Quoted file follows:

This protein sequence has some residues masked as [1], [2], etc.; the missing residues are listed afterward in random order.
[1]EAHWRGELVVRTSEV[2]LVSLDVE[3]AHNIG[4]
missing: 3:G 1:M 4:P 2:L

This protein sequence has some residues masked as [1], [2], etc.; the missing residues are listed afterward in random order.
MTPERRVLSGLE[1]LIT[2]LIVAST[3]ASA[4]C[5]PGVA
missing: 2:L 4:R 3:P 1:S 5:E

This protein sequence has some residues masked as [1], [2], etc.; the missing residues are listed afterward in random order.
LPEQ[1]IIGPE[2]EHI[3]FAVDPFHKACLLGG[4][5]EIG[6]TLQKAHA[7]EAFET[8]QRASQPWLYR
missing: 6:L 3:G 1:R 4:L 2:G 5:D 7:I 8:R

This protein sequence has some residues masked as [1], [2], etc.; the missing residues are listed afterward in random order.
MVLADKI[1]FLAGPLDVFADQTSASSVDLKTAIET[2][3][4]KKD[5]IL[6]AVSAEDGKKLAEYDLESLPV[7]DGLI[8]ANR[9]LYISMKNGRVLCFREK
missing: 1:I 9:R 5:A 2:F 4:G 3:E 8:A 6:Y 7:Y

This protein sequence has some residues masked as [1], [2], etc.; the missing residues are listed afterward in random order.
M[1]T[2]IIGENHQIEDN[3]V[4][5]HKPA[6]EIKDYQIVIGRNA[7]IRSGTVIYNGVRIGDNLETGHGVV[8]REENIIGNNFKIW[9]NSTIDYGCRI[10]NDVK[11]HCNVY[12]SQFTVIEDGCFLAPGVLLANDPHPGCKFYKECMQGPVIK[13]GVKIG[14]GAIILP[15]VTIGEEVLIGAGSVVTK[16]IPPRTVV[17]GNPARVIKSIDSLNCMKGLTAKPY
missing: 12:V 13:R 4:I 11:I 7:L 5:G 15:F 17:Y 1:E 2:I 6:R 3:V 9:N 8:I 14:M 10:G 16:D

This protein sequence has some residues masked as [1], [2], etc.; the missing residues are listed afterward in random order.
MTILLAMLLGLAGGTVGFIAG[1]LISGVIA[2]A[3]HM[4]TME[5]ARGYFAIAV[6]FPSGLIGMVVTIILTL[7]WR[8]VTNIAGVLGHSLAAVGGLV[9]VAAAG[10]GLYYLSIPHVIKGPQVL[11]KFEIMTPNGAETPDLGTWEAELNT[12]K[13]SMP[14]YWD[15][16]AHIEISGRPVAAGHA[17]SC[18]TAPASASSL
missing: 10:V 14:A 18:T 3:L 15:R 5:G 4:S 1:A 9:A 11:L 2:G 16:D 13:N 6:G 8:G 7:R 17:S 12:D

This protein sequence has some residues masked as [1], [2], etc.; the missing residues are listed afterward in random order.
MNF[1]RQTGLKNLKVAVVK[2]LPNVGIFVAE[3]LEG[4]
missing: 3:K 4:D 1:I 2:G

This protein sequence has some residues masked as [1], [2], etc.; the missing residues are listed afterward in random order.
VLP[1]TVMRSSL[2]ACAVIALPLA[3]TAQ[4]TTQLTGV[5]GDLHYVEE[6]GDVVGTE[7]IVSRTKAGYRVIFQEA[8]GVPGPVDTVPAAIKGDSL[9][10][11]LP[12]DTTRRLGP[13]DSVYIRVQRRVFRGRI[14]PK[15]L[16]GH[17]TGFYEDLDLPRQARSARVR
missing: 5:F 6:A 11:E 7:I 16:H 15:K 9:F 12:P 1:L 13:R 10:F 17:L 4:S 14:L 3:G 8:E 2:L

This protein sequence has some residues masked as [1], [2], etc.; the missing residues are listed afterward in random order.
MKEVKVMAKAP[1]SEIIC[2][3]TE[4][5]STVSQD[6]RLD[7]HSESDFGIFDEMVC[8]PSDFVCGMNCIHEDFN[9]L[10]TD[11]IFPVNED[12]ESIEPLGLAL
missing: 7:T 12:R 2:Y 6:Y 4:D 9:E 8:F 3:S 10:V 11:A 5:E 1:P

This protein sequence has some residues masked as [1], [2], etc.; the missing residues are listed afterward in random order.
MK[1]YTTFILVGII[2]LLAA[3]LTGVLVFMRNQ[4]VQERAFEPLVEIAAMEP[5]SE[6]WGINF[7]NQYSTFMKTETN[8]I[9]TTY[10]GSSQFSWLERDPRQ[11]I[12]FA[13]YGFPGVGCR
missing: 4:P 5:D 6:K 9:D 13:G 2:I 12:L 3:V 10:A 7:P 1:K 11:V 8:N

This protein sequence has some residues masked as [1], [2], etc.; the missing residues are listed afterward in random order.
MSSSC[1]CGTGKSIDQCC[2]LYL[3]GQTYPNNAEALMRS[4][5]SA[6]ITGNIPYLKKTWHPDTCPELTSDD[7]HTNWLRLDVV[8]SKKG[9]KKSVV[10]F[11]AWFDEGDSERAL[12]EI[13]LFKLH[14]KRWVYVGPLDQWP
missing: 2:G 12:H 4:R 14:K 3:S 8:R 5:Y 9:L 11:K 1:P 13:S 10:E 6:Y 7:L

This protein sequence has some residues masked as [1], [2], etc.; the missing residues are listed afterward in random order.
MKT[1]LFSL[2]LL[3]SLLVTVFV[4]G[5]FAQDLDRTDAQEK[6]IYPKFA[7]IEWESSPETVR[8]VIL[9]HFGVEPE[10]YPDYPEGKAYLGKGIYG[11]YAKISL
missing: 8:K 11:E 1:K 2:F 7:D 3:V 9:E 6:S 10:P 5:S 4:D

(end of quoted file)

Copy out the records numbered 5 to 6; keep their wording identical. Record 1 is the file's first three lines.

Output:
This protein sequence has some residues masked as [1], [2], etc.; the missing residues are listed afterward in random order.
M[1]T[2]IIGENHQIEDN[3]V[4][5]HKPA[6]EIKDYQIVIGRNA[7]IRSGTVIYNGVRIGDNLETGHGVV[8]REENIIGNNFKIW[9]NSTIDYGCRI[10]NDVK[11]HCNVY[12]SQFTVIEDGCFLAPGVLLANDPHPGCKFYKECMQGPVIK[13]GVKIG[14]GAIILP[15]VTIGEEVLIGAGSVVTK[16]IPPRTVV[17]GNPARVIKSIDSLNCMKGLTAKPY
missing: 12:V 13:R 4:I 11:I 7:L 5:G 15:F 17:Y 1:E 2:I 6:R 3:V 9:N 8:I 14:M 10:G 16:D

This protein sequence has some residues masked as [1], [2], etc.; the missing residues are listed afterward in random order.
MTILLAMLLGLAGGTVGFIAG[1]LISGVIA[2]A[3]HM[4]TME[5]ARGYFAIAV[6]FPSGLIGMVVTIILTL[7]WR[8]VTNIAGVLGHSLAAVGGLV[9]VAAAG[10]GLYYLSIPHVIKGPQVL[11]KFEIMTPNGAETPDLGTWEAELNT[12]K[13]SMP[14]YWD[15][16]AHIEISGRPVAAGHA[17]SC[18]TAPASASSL
missing: 10:V 14:A 18:T 3:L 15:R 5:G 4:S 1:A 9:A 11:L 2:G 16:D 13:N 6:G 8:G 7:R 17:S 12:D